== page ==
Mark Bittman's food philosophy can be summarized in four words: "Shop locally; cook globally." Now, after teaching readers How to Cook Everything, he applies his wisdom on an equally grand scale in this giant, 760-plus-page cookbook. The Best Recipes in the World showcases more than a thousand meals from every corner of the world. In fact, 44 countries from Mexico to Japan are represented in this culinary United Nations.
Mark Bittman thinks big, as we saw in his Great Wall of Recipes, How to Cook Everything. That doorstop of a title sold big, too; there are now more than 1.7 million copies in print. This volume, in the same I-can't-believe-I-wrote-the-whole-thing vein, collects recipes from 44 countries. Bittman successfully avoids the usual suspects, drawing as heavily from places like North Africa (home of Harira, a satisfying soup traditionally used to end Ramadan fasting) and India (Marinated Lamb "Popsicles" with Fenugreek Cream) as he does from easy targets like Italy and France. The recipes are terrific in both their variety and execution. Bittman, who writes the New York Times's "Minimalist" column, has a steady authorial voice and a knack for offering clear instructions, and he smoothly makes the exotic seem easy, or at least familiar (e.g., he compares Moroccan Chicken B'stilla to chicken pot pie). The everything-in-one-place format works differently here than it did in his earlier book, which was, ultimately, about technique, not individual recipes, so while there are more than 1,000 recipes here, the reader doesn't acquire quite the same "take-away." Still, for one-stop-shopping on the world's cuisine, it'd be tough to find a better book. Agent, Angela Miller. (Oct.) Copyright 2005 Reed Business Information.
Bittman (How To Cook Everything) spent six years traveling the world to collect this book's impressive array of recipes, which come from more than 40 different countries. (Note, though, that here "international" means beyond the United States.) While French and Italian classics are included, Bittman aims to make Asian and other perhaps less-familiar cuisines accessible to home cooks. The shrimp recipes, for example, include Portuguese Shrimp in Green Sauce, Chinese Drunken Shrimp, Indian Blazing Hot Shrimp Curry, and Mexican Chile-Fried Shrimp; the sauce chapter is an abridged encyclopedia of international sauces, salsas, and condiments. Bittman notes that his versions are not necessarily authentic-he wanted to offer recipes that are practical and approachable for busy home cooks, so he streamlined or updated several dishes. Many of the recipes are quick to prepare, and timing is given for each one, with icons indicating which take less than 30 minutes, as well as those that can be made ahead and/or served at room temperature or chilled. There are numerous boxes on ingredients and techniques throughout, and a selection of menu suggestions concludes the book. Highly recommended. Copyright 2005 Reed Business Information.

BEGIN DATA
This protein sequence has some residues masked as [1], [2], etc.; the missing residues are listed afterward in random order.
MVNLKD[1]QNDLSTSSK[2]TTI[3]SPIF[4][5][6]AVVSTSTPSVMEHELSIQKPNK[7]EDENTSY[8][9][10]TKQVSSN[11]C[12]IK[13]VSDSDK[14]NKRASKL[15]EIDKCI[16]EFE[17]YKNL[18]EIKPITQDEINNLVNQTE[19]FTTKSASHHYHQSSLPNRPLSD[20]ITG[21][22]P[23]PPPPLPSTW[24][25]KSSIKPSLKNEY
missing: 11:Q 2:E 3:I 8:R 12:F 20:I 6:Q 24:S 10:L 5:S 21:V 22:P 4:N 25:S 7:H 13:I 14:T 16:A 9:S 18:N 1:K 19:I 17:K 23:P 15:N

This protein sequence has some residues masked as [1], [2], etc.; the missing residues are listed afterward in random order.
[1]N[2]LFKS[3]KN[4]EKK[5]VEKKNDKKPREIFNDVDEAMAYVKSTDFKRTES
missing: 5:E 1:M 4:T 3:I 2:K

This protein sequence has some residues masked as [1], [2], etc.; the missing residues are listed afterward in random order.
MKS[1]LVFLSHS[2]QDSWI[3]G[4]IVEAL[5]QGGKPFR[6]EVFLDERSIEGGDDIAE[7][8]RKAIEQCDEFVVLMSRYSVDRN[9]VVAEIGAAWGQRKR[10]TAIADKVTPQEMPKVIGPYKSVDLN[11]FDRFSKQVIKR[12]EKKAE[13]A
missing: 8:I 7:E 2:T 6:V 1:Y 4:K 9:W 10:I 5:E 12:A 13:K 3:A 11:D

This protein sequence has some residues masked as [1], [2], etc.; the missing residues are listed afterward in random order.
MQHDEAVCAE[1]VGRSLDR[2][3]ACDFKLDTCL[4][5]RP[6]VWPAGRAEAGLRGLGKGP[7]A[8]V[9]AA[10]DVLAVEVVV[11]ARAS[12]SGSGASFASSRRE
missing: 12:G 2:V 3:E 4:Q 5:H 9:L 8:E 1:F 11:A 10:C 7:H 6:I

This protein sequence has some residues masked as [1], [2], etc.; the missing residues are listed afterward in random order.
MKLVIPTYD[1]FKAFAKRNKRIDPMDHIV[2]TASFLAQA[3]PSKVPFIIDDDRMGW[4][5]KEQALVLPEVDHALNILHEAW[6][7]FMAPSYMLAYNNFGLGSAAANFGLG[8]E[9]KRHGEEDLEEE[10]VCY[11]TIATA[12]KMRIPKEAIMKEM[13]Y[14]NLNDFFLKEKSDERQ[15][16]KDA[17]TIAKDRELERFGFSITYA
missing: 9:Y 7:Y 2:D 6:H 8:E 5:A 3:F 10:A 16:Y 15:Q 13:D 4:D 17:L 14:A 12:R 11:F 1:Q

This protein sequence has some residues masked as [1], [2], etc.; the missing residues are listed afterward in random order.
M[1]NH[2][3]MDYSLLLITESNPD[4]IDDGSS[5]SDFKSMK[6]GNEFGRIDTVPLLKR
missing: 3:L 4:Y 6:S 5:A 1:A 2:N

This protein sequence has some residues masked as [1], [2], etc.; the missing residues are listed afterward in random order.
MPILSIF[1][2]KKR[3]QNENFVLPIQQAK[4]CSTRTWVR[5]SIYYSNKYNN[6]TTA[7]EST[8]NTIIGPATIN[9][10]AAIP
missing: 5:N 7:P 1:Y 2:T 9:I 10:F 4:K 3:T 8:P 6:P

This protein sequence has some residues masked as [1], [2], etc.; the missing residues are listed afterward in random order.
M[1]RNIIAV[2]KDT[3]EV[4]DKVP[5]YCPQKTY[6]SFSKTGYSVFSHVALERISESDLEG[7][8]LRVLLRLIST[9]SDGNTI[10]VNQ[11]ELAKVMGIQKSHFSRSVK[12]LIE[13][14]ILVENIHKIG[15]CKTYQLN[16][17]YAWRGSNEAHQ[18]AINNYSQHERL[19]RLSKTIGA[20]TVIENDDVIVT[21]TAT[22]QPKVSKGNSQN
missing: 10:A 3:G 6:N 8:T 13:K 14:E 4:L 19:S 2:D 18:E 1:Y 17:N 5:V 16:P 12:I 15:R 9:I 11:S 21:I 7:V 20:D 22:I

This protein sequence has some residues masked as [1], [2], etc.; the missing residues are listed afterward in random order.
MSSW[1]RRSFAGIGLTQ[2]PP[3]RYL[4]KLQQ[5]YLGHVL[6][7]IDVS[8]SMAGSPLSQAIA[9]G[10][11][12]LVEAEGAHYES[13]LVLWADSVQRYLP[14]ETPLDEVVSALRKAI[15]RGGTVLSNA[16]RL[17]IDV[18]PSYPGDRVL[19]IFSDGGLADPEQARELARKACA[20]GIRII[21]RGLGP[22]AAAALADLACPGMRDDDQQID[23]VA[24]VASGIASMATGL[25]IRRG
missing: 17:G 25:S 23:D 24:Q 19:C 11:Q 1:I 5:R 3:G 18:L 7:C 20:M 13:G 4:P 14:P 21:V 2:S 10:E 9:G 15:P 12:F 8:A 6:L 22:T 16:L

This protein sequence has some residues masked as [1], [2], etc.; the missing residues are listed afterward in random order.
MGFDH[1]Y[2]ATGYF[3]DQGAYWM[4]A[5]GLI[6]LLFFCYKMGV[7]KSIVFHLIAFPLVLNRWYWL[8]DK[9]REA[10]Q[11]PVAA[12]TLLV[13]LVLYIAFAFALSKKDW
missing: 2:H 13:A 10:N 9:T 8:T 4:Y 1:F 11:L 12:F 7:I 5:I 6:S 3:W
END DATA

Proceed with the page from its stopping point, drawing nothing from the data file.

"A brilliant project, a beautiful book, a must for any kitchen. Bravo Mark!"
—Lidia Bastianich, author of Lidia’s Italian-American Kitchen and Lidia’s Family Table
"I know of only one person who could put together such a treasury of the best recipes in the world: Mark Bittman. The man is an encyclopedia of food and food knowledge and only Mark could compile a collection of such breadth and depth. And I am envious because I know Mark sampled every single one of these recipes."
—José Andrés, author of Tapas: A Taste of Spain in America and Bon Appétit's Chef of the Year for 2004
"The amount of research and recipe testing that went into compiling this cookbook is awe-inspiring. The end result is a brilliant anthology of world cuisine—global recipes that are delicious and, in the best Mark Bittman tradition, easily recreated at home with minimum fuss but maximum flavor."
"Mark Bittman is among our most important and influential food writers. I respect his work enormously, which is why I'm greatly looking forward to cooking from his new book, a collection of recipes that would take me a decade to discover on my own."
—Paula Wolfert, author of Mediterranean Cooking and Couscous and Other Good Food from Morocco
"Mark gets Indian cuisine, and probably just about every other. He understands the world's home cooks and translates their spirit perfectly here."
—Suvir Saran, author of Indian Home Cooking